Historic Olde Towne - Portsmouth, Virginia
Streets were named similarly. High Street was named for the main commercial corridor in Portsmouth, England. It is 100 feet wide, with two narrow parallel streets of 32-foot widths (Queen and King streets), located to the north and south. Narrower streets served as alleys for High Street, facilitating the access to commercial buildings from the rear.
Portsmouth gets its name from the English naval port of Portsmouth, England. The town was laid out checkerboard style with 122 half-acre lots around its town square at High and Court streets. Streets were organized in a grid pattern with street widths alternating between 32, 50 and 100 feet. Each block or square was named for noted Virginians, Englishmen, or places in England or the United States.
During the American Revolution, Portsmouth was spared as Norfolk burned following the defeat of Lord Dunmore at Great Bridge; however, a number of homes were set afire by the American Revolutionary War Colonel Charles Lee because he felt that many of the Portsmouth inhabitants were too sympathetic to the British cause. In 1779, Commodore Sir George Collier invaded Portsmouth, ransacked the town, and destroyed 137 vessels in the harbor. A year later, General Benedict Arnold (shown left) took command of the town. He returned to New York to be with his pregnant wife, and General Cornwallis took command of the town, only to leave shortly thereafter to fight Washington and Lafayette at Yorktown. Many believe if General Cornwallis did not go to Yorktown, the fight would have been in Portsmouth at Fort Nelson.
Because of its excellent location on the Elizabeth River, early Portsmouth was rich in waterfront commerce. The town grew from the river inland. Col. Crawford built his home on Crawford Street, and most of the houses were built in the eastern portion of the city. In 1793 there were 300 homes and a population of 1700 people, and by 1806 there were 700 homes and 3,000 inhabitants. A rail line was built to handle the shipping of goods to and from the wharves.
Portsmouth's history dates to the settlement of Jamestown in 1607. Captain John Smith, while mapping lands surrounding Jamestown, sailed down the Elizabeth River and marveled at the lush beauty of the terrain. The first settler on the land, which is now Portsmouth, was Capt. William Carver, who was issued a land grant in the mid-1600s. He sided with Bacon, during Bacon's Rebellion, and held an important position with his fleet. In 1676, Capt. Carver was captured and put to death for his role in Bacon's Rebellion. His land was forfeited and given to Col. William Crawford in 1715. The original town was enlarged in 1763, in 1811, and in 1899.
Portsmouth grew as a maritime center, and in 1827 the U.S. Navy built its first hospital in Portsmouth at the revolutionary war site, Fort Nelson.
In 1833, the Navy constructed the first drydock in North America at the Gosport Navy Yard (shown right) , now the Naval Shipyard in Portsmouth. Both facilities are still used by the Navy.
In 1861, Virginia seceded from the United States. John Porter designed and converted the USS Merrimac into the CSS Virginia and the famous battle between the CSS Virginia and the USS Monitor (shown left), the first battle between ironclad ships, was fought just down the river at the junction of the Elizabeth and James Rivers. Pieces of the ironclad are on display at the Portsmouth Naval Shipyard Museum.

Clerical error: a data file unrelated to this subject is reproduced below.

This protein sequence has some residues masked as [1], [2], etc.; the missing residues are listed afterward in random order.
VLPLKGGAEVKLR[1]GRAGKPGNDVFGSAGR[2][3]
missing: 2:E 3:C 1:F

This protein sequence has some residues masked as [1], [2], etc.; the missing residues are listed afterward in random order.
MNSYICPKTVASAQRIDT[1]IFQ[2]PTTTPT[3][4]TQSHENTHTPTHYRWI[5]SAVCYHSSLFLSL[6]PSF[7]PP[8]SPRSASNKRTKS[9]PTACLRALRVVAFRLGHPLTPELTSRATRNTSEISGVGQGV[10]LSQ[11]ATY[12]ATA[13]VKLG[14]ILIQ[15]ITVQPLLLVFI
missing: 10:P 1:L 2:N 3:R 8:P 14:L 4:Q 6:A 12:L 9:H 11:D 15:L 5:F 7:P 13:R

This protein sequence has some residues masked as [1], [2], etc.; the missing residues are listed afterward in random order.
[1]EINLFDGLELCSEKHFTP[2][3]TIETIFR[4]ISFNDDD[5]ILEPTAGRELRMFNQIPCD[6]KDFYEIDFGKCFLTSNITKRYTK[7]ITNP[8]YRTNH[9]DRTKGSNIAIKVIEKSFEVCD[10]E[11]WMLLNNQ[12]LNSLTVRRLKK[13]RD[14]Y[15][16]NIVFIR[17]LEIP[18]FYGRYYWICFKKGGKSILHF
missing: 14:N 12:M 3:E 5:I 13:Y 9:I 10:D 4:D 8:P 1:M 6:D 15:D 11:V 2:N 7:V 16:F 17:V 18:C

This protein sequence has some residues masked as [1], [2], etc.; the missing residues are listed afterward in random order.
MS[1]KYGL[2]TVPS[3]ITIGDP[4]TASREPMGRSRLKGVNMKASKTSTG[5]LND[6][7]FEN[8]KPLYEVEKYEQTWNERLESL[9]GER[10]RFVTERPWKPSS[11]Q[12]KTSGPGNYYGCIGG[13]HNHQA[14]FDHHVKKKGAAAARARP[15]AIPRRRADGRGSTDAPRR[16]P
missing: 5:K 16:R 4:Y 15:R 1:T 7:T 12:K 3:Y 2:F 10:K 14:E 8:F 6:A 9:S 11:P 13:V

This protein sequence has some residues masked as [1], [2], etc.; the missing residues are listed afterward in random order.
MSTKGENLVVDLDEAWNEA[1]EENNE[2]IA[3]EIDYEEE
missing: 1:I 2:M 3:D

Nineteenth century Portsmouth relied heavily on shipbuilding. In 1894, the Seaboard Air Line Railroad came to town.
The War of 1812 followed after only 35 years of peace. The British were repelled at Craney Island and Olde Towne was never invaded.
An early building of note is the House & Commercial Building located on 300 High Street. This building dates from the late 18th century and is characterized by an elevated basement and progressively shorter stories from the first to third story. This building is the oldest building in the Olde Towne district and is significant is Portsmouth's history because it was headquarters for Benedict Arnold's occupation of Portsmouth. It has a plain façade but an elaborate Doric porch and is really not representative of Federal style architecture. It has one of the few remaining elevated basements.
The first World War turned Portsmouth into a boomtown, bringing thousands of new jobs to the area due to the construction of dry docks and ships, but in 1923 the Washington Naval Limitation Treaty stopped all warship construction and the shipyard laid off 75 percent of its workforce.
World War II provided rapid economic growth for Portsmouth. In 1943, 43,000 people were employed in the shipyard. In order to house this huge influx of people, many of the large, older homes in Olde Towne were converted to apartments. After the war, the first of two tunnels opened in 1952; and the Elizabeth River passenger ferries, which had served as a major means of transportation, ended.
Olde Towne Portsmouth has survived wars, fires, plagues, depressions, and occupation by foreign troops and will continue to survive, due to the spirit of the people who call Portsmouth home.
150 Years Ago...
March 8, 1862 - CSS VIRGINIA, built from the burned U.S.S. MERRIMAC at Navy Yard from designs of Portsmouth Naval Constructor John L. Porter, attacked and defeated the Federal Squadron in Hampton Roads, the world’s first ironclad ship to engage in a naval battle. She engaged the U.S.S. MONITOR the following day. This two-day battle by a Portsmouth ship changed the course of Naval history and pronounced the doom of the world’s wooden navies.
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Did you know that drinking coffee became a political statement in the time surrounding the Boston Tea Party of 1773? Boycotting a variety of British goods, drinking coffee rather than tea became one of the American expressions of freedom.